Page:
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AM 270 Final Review Guide

by: Cayla Shaw

AM 270 Final Review Guide AM270

Cayla Shaw


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About this Document

Here are the answers to all of the highlighted questions on Dr. Yan's review guide.
Merchandising Processes
Dr. Yan
Study Guide
merchandising, Apparel and Merchandising, Design
50 ?




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This 3 page Study Guide was uploaded by Cayla Shaw on Tuesday May 10, 2016. The Study Guide belongs to AM270 at 1 MDSS-SGSLM-Langley AFB Advanced Education in General Dentistry 12 Months taught by Dr. Yan in Spring 2016. Since its upload, it has received 10 views.


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Date Created: 05/10/16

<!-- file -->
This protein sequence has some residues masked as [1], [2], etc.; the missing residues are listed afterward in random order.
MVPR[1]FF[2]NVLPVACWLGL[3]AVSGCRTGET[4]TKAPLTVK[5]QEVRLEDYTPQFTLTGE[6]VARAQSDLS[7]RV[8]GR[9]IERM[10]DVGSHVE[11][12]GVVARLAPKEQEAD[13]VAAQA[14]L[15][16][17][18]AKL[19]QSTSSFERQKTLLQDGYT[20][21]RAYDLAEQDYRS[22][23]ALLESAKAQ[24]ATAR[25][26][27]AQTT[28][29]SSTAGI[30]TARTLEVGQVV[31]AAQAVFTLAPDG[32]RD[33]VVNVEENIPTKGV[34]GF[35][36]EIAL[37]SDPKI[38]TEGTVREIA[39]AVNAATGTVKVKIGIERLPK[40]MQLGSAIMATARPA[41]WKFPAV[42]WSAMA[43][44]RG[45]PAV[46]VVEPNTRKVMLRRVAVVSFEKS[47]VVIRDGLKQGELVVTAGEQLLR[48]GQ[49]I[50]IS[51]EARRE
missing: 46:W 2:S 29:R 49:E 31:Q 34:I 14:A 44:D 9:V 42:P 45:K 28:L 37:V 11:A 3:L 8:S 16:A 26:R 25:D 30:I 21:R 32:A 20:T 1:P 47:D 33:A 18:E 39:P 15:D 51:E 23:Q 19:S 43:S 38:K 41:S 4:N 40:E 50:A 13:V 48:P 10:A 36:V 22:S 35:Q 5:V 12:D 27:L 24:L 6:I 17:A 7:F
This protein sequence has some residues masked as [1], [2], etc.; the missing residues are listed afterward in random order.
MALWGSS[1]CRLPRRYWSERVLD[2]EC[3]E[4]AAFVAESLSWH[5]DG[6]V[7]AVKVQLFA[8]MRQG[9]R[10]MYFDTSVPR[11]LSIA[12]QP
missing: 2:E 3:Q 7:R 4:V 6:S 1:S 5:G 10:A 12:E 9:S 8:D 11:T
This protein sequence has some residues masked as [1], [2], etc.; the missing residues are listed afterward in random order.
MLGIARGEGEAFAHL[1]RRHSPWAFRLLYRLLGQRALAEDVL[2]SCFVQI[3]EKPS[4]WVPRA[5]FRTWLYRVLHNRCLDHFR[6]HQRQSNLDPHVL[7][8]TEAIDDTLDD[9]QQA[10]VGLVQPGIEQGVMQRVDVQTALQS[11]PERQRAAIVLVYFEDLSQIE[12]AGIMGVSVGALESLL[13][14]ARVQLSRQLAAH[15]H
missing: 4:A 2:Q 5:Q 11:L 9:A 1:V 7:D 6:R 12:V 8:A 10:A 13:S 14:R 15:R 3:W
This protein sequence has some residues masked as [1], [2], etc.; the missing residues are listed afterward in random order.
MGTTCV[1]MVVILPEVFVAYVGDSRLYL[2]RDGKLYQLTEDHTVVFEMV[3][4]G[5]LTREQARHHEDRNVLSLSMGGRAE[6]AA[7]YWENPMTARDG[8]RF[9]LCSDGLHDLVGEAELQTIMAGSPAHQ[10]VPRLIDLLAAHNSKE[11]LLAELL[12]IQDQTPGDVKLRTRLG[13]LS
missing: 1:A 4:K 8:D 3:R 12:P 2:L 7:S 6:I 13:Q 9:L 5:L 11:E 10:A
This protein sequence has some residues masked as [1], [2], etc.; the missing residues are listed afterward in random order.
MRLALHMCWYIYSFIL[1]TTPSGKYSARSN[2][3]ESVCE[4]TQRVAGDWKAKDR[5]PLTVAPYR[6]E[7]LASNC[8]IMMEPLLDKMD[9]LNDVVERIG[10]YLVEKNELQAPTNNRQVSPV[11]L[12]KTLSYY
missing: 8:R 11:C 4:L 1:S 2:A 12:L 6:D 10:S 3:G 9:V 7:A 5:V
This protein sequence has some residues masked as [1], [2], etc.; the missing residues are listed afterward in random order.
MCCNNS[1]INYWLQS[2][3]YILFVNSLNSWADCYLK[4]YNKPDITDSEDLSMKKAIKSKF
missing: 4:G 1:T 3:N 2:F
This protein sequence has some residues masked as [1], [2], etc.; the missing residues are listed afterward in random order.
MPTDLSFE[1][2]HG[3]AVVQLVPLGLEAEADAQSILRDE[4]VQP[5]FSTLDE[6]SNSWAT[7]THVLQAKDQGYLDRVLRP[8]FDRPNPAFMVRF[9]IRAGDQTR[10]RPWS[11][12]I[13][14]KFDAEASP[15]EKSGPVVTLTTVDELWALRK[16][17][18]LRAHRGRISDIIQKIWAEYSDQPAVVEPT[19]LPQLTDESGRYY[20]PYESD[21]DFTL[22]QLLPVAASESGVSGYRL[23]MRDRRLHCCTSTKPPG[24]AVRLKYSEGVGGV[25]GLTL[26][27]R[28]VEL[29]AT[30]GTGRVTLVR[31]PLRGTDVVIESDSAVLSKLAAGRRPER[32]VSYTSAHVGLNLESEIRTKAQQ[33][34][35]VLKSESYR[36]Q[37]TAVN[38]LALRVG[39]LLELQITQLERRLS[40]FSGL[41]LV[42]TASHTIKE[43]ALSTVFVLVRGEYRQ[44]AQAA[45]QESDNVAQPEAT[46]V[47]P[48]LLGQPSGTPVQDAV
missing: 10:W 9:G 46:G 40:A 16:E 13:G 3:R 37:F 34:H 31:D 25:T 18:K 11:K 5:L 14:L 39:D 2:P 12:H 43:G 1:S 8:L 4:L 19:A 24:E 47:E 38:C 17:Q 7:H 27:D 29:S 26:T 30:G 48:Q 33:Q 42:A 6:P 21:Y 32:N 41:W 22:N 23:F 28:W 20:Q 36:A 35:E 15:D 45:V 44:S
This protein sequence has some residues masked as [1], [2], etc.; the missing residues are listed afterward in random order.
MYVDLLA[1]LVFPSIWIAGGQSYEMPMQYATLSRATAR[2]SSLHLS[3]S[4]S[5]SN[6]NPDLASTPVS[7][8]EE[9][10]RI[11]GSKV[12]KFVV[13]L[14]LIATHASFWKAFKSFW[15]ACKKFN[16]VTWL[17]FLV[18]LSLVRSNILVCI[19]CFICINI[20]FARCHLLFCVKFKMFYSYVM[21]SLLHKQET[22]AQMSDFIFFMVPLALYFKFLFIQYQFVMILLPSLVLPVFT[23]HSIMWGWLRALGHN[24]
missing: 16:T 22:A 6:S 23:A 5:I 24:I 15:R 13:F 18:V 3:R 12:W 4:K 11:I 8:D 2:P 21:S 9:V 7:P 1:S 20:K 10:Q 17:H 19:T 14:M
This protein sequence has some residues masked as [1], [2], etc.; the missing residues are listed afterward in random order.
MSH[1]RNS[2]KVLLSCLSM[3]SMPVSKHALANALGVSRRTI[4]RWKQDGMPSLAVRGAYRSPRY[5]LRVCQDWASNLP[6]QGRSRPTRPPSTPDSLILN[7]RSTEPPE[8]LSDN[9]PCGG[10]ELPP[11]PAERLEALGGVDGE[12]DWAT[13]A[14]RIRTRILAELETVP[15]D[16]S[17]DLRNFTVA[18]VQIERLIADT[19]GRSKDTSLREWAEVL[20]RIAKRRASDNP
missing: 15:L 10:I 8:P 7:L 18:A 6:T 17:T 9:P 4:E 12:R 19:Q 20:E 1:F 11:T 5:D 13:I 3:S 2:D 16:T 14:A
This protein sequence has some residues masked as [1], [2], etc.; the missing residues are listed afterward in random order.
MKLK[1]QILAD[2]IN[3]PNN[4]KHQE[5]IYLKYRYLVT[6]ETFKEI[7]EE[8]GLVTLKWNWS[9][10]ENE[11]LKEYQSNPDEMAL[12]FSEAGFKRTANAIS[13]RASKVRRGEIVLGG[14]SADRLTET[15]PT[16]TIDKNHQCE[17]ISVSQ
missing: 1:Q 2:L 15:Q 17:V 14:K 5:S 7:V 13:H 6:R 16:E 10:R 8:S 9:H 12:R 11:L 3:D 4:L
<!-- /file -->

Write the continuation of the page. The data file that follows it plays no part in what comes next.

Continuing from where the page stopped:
AM 270 Final Review Chapter 7 2. Planned sales are the foundation of a merchandise budget. 4. Sales per square foot are the dollars generated for each square foot of a particular store,  showroom, or other space. (Avg. of $250 psf) Calculation: Sales Per Square Foot = Sales / Square  Feet of Selling Space 6. Stock­to­sales ratio is the percentage of stock you had available for sale which was sold.  Calculation: Stock­to­Sales = Beginning of Month Stock ÷ Sales for the Month 10. Open­To­Buy is a means of controlling merchandise investment before and during a selling  period; planned merchandise to receive minus merchandise on order. Calculation: Open­to­buy  (OTB) = planned purchases ­ merchandise on order  13. Average inventory: Average inventory = EOM + BOM / 2 Planned purchases are calculated to provide the $ amount available to purchase new merchandise each month; purchases are generally preplanned for each month at retail value and then converted  by formula to a cost amount. Calculation: Planned Purchases = Planned Sales + Planned EOM +  Planned Reductions ­ BOM.  Open­to­buy ­ see #10. Chapter 8 3. Assortment volume is the total number of units in the assortment. Calculation: Assortment  volume = Merchandise Budget / Average Retail Price Volume per assortment factor is the number of units based on assortment factors.  Calculation: Volume per style, size, or color = units planned for the classification x percent  distribution for the assortment factor. Volume Per Sku: Volume Per SKU = # of units per style x % color x % size  4. Assortment diversity is the relationship between assortment volume and assortment depth;  measured by VSA. The smaller the VSA, the more diverse, the higher, the more focused. The more  focused the VSA, the higher the profits. Volume Per SKU for the assortment (VSA) is the the avg. number of units available per SKU. VSA = # of units / # of SKUs.  5. The relationship is: VSA increases, gross margin increases, VSA increases, lost sales  decreases; higher VSA, higher financial productivity. Chapter 11 2. Three options for sourcing are (1) Internal manufacturing, (2) External manufacturing, and (3)  Combo of both.      (1) Internal Manufacturing ­ manufacture products in firm's own plant     Advantages: more control over production, quality standards, response time/ flexibility.     Disadvantage: Large capital investment      (2) External Manufacturing ­ outside contractors used.     Advantages: less financial investment, lower labor cost, sources of expertise.     Disadvantages: higher support costs, communication and cultural challenges, quota and customs  problems. 5. Full Package Sourcing (FPS) ­ the contractor provides everything required to make the  garments: they purchase materials, develop samples, makes garments, and ships first­quality goods to the sourcing company.      A: Limited investment, limited technical knowledge required     D: Threat of knockoff, not much control over product Cut, Make, Trim (CMT) Sourcing ­ sourcing company provides design, product specs, and  materials.     A: control over design and raw materials, less threat of knockoff, flexibility.      D: big investment, much knowledge required 8. Throughput Time ­ the time it takes for an order to be processed from authorization to shipping  merchandise for sale. Firms can reduce throughput time through automation system, careful selection of sourcing  country/contractor, transportation system.  11. Square Meter Equivalents (SME) ­ the amount of fabric required to make a garment or a group  of garments. 14. Preliminary Inspection Certificate (PIC) ­ authorizes shipment of goods when they have  passed a final audit at the offshore contractor; required by the bank to release funds to pay the  contractor.  Bill of Lading (B/L) ­ a written receipt given by a carrier for goods accepted for transportation. Freight on Board (FOB) ­ the cost of the goods up to the time they are shipped.  Chapter 12 1. Process of relationship development  Awareness ↓ Exploration ↓↑ Expansion ’         ‘ Trust and Commitment         Dissolution 4. Source tagging ­ the application of electronic article surveillance; EAS labels into products or  packaging. Purpose is to reduce theft. 6. Forms of promotional support in vendor relationships are: corporate  advertising, premiums, product demonstration, samples, contests and drawings, etc. 


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